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Colors of “The Dress” (original & red-green versions): percepts of 884 readers

  • Figure 1. The original (left) and the red-green version (right) of the dress.
    Figure 1. The original (left) and the red-green version (right) of the dress.
  • Figure 2. Color ratings for the original dress.
    Figure 2. Color ratings for the original dress.
  • Figure 3. Color ratings for the red-green version of the dress.
    Figure 3. Color ratings for the red-green version of the dress.
  • Figure 4. The frequency of seeing the "most often perceived" colors, for the two conditions.
    Figure 4. The frequency of seeing the "most often perceived" colors, for the two conditions.
  • Figure 5. The comparison between the ratings under the two conditions.
    Figure 5. The comparison between the ratings under the two conditions.

[This is the technical version of my blog, for international readers.]

Purpose: The idea was to investigate, whether the color-swithing of the dress occurs also if the colors of the dress lie on the red-green axis (and not on the daylight axis, as in the original dress). Also, the original and red-green conditions were compared in terms of the disributions of the perceived colors. The main purpose of this study was to provide some pilot data to aid the future research.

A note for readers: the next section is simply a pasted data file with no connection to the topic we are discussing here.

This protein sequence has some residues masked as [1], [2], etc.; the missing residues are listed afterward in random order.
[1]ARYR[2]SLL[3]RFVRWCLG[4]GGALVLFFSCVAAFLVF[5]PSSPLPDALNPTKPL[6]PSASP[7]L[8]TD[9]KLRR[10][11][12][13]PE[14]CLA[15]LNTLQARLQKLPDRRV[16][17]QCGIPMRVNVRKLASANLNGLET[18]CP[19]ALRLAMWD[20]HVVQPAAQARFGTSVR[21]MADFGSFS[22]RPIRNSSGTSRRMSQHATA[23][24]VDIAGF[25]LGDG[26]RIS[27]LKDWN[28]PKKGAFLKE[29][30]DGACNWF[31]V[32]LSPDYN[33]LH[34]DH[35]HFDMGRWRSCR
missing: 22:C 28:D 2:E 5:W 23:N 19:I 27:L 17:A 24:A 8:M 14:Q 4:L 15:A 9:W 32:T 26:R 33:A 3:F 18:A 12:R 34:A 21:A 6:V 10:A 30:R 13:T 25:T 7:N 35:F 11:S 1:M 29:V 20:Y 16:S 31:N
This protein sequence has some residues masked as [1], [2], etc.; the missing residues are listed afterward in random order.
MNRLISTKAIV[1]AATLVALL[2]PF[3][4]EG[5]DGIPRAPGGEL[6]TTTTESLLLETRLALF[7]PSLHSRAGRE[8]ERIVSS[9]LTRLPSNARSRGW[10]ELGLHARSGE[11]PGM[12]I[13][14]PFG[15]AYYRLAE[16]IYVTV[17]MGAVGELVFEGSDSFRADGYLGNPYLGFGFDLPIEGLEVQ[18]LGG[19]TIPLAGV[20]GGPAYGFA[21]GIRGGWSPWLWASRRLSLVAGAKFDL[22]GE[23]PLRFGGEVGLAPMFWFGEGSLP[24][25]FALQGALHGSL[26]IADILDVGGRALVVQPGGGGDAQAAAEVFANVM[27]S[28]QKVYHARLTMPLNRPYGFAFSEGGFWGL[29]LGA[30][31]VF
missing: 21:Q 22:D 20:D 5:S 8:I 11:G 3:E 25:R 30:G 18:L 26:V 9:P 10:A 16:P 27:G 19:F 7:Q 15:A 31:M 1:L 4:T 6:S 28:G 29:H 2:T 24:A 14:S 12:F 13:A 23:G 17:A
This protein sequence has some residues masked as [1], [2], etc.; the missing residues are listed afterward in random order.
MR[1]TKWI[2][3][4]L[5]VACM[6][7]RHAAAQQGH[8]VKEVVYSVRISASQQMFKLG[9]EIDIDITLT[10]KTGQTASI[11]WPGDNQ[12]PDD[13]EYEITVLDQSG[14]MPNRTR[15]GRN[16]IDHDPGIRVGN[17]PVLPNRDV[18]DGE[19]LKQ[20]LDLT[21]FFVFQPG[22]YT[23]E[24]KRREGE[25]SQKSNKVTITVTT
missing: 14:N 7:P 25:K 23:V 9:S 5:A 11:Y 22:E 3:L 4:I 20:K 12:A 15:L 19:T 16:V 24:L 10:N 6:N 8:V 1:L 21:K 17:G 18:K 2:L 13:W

Method: The two stimuli were the original dress and a red-green version (produced by swapping the a and b channels in Lab-mode -- I know, it's bad, but now we are operating in an uncalibrated environment) (fig. 1). The stimuli were presented in my personal blog, in Uusi Suomi (a finnish internet-only newspaper). Readers were asked to evaluate the perceived colors in the two versions of dress, using an e-questionnaire. The first question was: “Which colors do you see most often?” (For the original version, I asked to consider all the different versions of the original dress the person had seen.) For the original dress, the color choices were: blue-black, light blue-gold and white-gold. For the red-green version, the choices were: green-black, green-red and green-brown. Also "Another"-option was provided, where the subject could describe the color. The second question was: “How frequently do you see those colors?” Here, the choices were: always, often, varies a lot. Subjects also indicated their sex and defects of color vision.

Results: 884 persons replied to the questionnaire (425 men, 448 women, 11 not given), during the 27 hours that the questionnaire was open. For the original dress, the distribution of colors was quite even between the three main color options (fig. 2). For the red-green dress, the most typical color perceived was red-green; but also green-black and green-brown was often perceived (fig. 3). Considerable variation of the particular shades of green and red was evident from the free responses. Most subjects reported that they always saw the same colors (fig. 4); only 9/1% of subjects reported frequent variation of the perceived color. Also, it can be seen that the persons seeing black-blue in the original version tended to see black-green in the red-green dress (fig. 5).

Conclusions: The range of perceived colors varies under both conditions, but for the original (blue-yellow) version this is more evident. The particular percept that the subject has seems quite persistent. If the person is correcting illumination under one condition, there is also tendency to do it in the other condition.

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